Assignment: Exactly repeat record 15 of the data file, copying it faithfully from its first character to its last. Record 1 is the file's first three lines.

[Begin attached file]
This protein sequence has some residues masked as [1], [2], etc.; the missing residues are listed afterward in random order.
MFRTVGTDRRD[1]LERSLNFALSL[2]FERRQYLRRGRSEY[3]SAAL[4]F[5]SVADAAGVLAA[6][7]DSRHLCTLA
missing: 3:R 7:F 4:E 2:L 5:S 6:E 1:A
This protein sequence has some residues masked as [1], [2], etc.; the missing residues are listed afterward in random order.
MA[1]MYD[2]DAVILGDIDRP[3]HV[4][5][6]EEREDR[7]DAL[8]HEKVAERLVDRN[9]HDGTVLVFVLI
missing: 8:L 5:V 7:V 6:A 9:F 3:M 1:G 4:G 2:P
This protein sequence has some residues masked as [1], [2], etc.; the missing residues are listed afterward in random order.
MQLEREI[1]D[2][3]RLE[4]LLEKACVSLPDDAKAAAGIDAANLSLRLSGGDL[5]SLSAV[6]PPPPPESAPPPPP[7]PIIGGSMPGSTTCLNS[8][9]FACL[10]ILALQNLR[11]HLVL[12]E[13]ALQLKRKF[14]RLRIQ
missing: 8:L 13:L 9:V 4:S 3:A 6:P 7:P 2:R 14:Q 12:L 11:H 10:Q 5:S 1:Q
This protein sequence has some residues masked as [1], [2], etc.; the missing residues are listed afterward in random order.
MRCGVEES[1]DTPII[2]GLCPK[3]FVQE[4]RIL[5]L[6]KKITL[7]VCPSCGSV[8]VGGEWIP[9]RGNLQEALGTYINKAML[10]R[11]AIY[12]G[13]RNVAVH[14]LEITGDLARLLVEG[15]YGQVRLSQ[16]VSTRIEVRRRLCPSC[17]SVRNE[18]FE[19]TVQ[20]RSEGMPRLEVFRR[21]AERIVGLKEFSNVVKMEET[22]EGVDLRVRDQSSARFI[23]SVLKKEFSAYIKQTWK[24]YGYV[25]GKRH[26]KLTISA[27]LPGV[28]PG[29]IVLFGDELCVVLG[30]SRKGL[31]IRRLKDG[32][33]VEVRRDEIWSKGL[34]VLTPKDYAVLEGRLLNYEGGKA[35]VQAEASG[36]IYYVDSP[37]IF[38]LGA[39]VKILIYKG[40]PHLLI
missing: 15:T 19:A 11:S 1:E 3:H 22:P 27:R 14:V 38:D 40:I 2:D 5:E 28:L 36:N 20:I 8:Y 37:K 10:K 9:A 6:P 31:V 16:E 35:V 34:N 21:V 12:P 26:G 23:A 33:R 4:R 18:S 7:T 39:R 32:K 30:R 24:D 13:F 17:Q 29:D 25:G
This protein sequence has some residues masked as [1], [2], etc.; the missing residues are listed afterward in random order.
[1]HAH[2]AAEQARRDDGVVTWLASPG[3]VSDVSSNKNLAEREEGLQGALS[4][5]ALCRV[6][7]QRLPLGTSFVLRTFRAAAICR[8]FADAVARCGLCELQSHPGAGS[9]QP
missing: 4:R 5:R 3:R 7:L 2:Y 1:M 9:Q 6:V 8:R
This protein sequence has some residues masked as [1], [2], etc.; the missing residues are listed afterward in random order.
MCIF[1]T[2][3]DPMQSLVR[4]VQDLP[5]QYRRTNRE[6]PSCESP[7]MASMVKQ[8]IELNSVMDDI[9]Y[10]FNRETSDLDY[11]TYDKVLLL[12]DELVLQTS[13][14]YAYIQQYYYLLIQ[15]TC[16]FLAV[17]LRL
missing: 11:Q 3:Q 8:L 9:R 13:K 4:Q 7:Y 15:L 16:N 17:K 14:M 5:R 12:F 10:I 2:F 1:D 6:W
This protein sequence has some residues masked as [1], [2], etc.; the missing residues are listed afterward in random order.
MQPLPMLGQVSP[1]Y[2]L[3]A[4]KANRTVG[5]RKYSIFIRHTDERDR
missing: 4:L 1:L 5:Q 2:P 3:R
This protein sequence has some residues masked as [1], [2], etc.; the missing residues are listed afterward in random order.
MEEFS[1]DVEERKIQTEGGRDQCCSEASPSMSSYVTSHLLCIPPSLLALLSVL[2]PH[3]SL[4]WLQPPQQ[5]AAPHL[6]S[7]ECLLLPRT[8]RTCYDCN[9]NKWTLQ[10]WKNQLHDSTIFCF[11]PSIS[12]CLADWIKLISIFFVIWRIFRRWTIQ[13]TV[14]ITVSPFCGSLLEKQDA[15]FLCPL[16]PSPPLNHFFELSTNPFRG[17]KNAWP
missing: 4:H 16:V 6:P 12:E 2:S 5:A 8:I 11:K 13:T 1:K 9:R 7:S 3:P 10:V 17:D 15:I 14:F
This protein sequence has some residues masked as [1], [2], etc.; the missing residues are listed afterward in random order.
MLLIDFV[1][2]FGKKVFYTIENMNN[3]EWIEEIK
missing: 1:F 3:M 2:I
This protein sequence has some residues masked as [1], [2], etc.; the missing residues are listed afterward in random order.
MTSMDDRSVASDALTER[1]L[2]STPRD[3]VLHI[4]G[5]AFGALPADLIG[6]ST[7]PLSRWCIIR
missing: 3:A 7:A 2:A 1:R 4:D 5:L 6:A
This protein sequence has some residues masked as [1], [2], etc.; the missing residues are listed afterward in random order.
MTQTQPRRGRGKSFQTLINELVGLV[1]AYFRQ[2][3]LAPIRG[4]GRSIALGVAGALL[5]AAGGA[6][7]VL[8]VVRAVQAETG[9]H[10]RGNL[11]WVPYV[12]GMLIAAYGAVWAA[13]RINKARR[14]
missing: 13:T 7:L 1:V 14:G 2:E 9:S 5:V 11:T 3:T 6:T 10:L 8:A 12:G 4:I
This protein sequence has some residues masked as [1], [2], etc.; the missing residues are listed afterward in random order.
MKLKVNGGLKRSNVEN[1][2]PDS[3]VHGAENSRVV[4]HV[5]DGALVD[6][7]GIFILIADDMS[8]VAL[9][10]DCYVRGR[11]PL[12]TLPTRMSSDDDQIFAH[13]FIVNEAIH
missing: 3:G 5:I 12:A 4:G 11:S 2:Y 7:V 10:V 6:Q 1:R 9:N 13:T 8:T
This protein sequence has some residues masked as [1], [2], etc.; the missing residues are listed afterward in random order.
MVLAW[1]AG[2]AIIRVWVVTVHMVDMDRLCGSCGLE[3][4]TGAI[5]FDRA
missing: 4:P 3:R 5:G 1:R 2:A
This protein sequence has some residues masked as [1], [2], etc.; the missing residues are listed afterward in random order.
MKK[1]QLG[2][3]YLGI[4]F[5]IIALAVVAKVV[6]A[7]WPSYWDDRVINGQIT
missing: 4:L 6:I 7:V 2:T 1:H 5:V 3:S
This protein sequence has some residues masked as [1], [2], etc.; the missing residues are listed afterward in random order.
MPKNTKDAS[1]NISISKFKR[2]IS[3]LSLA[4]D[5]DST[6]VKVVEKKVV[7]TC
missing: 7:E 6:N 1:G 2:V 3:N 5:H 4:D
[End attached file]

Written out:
This protein sequence has some residues masked as [1], [2], etc.; the missing residues are listed afterward in random order.
MPKNTKDAS[1]NISISKFKR[2]IS[3]LSLA[4]D[5]DST[6]VKVVEKKVV[7]TC
missing: 7:E 6:N 1:G 2:V 3:N 5:H 4:D